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Let be $f:[a,b] \longrightarrow \mathbb{R}$ an absolutely continuous function, consider $f^+(x)=\max\{f(x),0\}$ and $f^-(x)=\max\{-f(x),0\}$ .Note that $f=f^+-f^-$, then $f^+,f^-$ are absolutely continuous functions. I have been trying it a lot but I don't achieve it. I know the inverse is true.

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Suppose that $f$ is absolutely continuous. It is sufficient to show that $\max\{f,0\}$ is absolutely continuous, since the other case is symmetric taking $\bar{f} = -f$. Since

$$ \max\{f,0\} = \frac{|f| + f}{2} $$

and the sum of absolutely continuous functions is absolutely continuous, we only need to prove that $|f|$ is absolutely continuous.

For this we will use an equivalent characterization of absolute continuity. A function $g$ is absolutely continuous in $[a,b]$ if given $\varepsilon >0$, there exists $\delta > 0$ such that if $\{(x_i,y_i)\}_{1\leq i\leq k}$ are pairwise disjoint intervals in $[a,b]$ with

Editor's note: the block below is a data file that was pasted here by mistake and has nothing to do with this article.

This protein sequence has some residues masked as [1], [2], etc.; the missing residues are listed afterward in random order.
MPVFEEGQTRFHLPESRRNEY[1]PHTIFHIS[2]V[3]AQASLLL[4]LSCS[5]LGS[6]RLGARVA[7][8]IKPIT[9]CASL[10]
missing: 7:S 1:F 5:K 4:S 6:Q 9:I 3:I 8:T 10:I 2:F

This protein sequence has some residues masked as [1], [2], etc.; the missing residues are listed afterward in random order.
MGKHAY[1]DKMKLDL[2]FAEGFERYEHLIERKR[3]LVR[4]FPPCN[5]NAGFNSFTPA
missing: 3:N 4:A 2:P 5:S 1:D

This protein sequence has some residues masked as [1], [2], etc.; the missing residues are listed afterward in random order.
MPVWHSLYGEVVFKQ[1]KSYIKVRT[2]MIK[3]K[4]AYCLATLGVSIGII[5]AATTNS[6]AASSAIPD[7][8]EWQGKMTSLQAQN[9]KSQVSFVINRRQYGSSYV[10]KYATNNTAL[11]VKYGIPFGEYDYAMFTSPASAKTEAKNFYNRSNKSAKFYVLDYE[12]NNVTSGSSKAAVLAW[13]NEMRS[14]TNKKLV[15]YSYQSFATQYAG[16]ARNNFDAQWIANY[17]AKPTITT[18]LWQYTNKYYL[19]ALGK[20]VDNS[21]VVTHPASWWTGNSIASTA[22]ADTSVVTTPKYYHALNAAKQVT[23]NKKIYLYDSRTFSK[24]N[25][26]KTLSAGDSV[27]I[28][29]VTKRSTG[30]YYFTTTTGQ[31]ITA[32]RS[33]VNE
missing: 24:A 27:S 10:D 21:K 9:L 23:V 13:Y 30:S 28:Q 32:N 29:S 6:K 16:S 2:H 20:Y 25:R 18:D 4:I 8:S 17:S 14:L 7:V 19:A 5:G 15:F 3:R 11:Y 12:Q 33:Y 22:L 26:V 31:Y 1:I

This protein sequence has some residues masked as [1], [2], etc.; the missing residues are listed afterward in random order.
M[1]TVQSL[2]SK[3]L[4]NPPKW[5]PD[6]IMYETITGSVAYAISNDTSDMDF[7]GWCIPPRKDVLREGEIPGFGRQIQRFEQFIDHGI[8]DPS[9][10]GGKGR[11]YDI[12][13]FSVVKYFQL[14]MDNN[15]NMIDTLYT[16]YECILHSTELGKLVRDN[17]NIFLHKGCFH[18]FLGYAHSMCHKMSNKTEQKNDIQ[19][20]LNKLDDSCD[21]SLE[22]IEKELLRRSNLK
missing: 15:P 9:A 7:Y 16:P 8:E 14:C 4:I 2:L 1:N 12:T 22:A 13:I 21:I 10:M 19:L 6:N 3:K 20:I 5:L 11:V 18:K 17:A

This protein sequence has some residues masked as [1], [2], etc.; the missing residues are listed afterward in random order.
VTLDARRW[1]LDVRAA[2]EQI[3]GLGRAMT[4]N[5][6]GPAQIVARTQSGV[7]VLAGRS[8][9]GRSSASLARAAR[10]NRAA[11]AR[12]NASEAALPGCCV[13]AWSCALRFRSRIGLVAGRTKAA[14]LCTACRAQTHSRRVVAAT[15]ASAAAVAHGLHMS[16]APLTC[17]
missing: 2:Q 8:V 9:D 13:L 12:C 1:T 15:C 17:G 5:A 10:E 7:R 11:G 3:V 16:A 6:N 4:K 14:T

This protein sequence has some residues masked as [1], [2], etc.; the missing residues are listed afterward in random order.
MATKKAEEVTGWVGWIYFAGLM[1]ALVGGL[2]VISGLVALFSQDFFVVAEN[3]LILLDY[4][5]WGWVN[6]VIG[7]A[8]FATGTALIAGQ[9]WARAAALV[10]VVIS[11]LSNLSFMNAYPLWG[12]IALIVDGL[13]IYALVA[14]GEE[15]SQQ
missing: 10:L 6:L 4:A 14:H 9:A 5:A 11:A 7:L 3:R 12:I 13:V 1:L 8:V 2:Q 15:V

$$ \sum_{i=1}^k (y_i - x_i) < \delta $$

then

$$ \sum_{i=1}^k |g(y_i) - g(x_i)| < \varepsilon $$

Let $\varepsilon > 0$. Since $f$ is absolutely continuous, there exists $\delta > 0$ such that if $\{(x_i,y_i)\}_{1\leq i\leq k}$ are pairwise disjoint intervals in $[a,b]$ with

$$ \sum_{i=1}^k (y_i - x_i) < \delta $$

then

$$ \sum_{i=1}^k |f(y_i) - f(x_i)| < \varepsilon $$

With this $\delta$, and by the triangular inequality, $||a| -|b|| \leq |a-b|$, we have that

$$ \sum_{i=1}^k ||f(y_i)| - |f(x_i)|| < \varepsilon $$

which proves that $|f|$ is, as well, absolutely continuous.

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  • $\begingroup$ you say "equivalent characterization" but isn't that the usual definition? $\endgroup$ – zhw. May 15 '18 at 18:57
  • $\begingroup$ It may as well be, I took the definition to be that $f(x) = f(a) + \int_a^xg(t)dt$ with $g$ Lebesgue-integrable. I should have probably clarified it, though. $\endgroup$ – Guido A. May 15 '18 at 20:52

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